Vital Signs

Forgotten French

Last October, the 2008 Nobel Prize for Literature was awarded to French novelist J.M.G. Le Clézio, the 13th French writer to win since the award’s inauguration in 1901 and the first to win since avant-garde novelist Claude Simon in 1985.  Some of the earlier French winners, such as Albert Camus, André Gide, and Jean-Paul Sartre (who, true to form, haughtily declined the 1964 award), remain well known here in the United States decades after their selections.  Others, like Anatole France (pen name for Jacques Anatole Thibault) and Roger Martin du Gard, were prominent in their day but are obscure figures now, ignored even in their native country.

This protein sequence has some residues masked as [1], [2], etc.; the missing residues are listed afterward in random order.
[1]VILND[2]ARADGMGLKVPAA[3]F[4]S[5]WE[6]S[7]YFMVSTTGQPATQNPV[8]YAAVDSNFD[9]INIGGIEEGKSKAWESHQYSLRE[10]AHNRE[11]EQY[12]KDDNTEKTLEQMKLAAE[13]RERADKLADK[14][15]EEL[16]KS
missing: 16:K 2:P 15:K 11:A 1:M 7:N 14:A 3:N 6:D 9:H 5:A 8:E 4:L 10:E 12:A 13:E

The 69-year-old Le Clézio (the initials stand for Jean-Marie Gustave) is an interesting choice, and something of an improvement in Nobel terms, given the flagrant anti-American and anti-Western politicization of both the Nobel Literature and Peace Prizes in recent years.  On the Peace side there have been murderous kleptomaniacs like Yasser Arafat, preening fools like Jimmy Carter and Al Gore, and frauds like Kofi Annan, Mohamed al-Baradei, and Rigoberta Menchu.  On the Literature side the grand thinkers of the Nobel Committee have celebrated frothing anti-Americans like British playwright Harold Pinter (the 2005 winner) and tiresome moralists like Günter Grass, who won in 1999.  They have rewarded unregenerate communists like the Austrian novelist...

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